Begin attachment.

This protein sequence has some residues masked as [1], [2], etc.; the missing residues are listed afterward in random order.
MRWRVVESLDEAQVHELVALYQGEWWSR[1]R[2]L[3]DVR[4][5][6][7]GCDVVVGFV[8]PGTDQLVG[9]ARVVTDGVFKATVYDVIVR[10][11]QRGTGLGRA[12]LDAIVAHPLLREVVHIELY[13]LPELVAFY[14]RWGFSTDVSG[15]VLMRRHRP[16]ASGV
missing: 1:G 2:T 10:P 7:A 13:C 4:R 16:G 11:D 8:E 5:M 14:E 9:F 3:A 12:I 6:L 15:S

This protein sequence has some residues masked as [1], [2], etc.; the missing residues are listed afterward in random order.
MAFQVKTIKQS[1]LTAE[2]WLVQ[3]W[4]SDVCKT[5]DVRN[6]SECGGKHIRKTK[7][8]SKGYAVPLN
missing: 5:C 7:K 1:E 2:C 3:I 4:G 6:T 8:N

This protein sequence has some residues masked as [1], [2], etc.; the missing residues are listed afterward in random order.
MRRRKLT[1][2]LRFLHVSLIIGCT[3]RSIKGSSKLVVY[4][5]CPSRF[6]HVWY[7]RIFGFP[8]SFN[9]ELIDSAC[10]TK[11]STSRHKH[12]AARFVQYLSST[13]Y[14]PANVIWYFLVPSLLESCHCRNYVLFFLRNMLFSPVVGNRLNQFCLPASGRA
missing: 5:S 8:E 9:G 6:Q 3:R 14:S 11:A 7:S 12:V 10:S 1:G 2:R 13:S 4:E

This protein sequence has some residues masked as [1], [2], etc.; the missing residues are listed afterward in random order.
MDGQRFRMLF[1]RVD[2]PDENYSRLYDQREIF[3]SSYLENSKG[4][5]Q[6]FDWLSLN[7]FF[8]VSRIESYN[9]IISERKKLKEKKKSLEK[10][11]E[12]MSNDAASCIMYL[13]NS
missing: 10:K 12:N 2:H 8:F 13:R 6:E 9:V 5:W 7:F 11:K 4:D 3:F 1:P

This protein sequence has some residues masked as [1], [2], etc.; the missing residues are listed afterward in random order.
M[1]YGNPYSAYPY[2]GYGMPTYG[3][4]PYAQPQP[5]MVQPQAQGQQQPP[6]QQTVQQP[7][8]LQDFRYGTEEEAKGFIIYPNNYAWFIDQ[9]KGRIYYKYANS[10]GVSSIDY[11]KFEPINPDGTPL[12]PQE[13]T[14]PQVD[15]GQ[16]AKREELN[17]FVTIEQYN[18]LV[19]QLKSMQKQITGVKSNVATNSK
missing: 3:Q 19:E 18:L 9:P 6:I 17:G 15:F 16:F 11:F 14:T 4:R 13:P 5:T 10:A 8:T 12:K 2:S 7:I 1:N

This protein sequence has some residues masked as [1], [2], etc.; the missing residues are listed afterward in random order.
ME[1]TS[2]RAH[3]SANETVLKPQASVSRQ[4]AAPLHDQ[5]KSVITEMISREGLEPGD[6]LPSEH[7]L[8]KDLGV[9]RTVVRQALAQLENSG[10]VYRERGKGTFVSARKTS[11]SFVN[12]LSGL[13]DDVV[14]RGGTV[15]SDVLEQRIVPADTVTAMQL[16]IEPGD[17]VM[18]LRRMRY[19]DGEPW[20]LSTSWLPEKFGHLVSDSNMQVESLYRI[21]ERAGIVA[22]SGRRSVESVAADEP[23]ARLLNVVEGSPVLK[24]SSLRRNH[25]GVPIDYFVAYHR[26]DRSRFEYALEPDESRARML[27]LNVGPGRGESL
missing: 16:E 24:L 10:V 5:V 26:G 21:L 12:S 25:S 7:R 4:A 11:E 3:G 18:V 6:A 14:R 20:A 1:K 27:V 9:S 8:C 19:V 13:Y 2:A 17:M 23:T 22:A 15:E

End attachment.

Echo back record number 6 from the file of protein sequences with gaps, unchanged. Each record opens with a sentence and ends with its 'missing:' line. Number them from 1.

This protein sequence has some residues masked as [1], [2], etc.; the missing residues are listed afterward in random order.
ME[1]TS[2]RAH[3]SANETVLKPQASVSRQ[4]AAPLHDQ[5]KSVITEMISREGLEPGD[6]LPSEH[7]L[8]KDLGV[9]RTVVRQALAQLENSG[10]VYRERGKGTFVSARKTS[11]SFVN[12]LSGL[13]DDVV[14]RGGTV[15]SDVLEQRIVPADTVTAMQL[16]IEPGD[17]VM[18]LRRMRY[19]DGEPW[20]LSTSWLPEKFGHLVSDSNMQVESLYRI[21]ERAGIVA[22]SGRRSVESVAADEP[23]ARLLNVVEGSPVLK[24]SSLRRNH[25]GVPIDYFVAYHR[26]DRSRFEYALEPDESRARML[27]LNVGPGRGESL
missing: 16:E 24:L 10:V 5:V 26:G 21:L 12:S 25:S 7:R 4:A 11:E 3:G 18:V 6:A 14:R 20:A 1:K 27:V 9:S 8:C 19:V 13:Y 2:A 17:M 23:T 22:A 15:E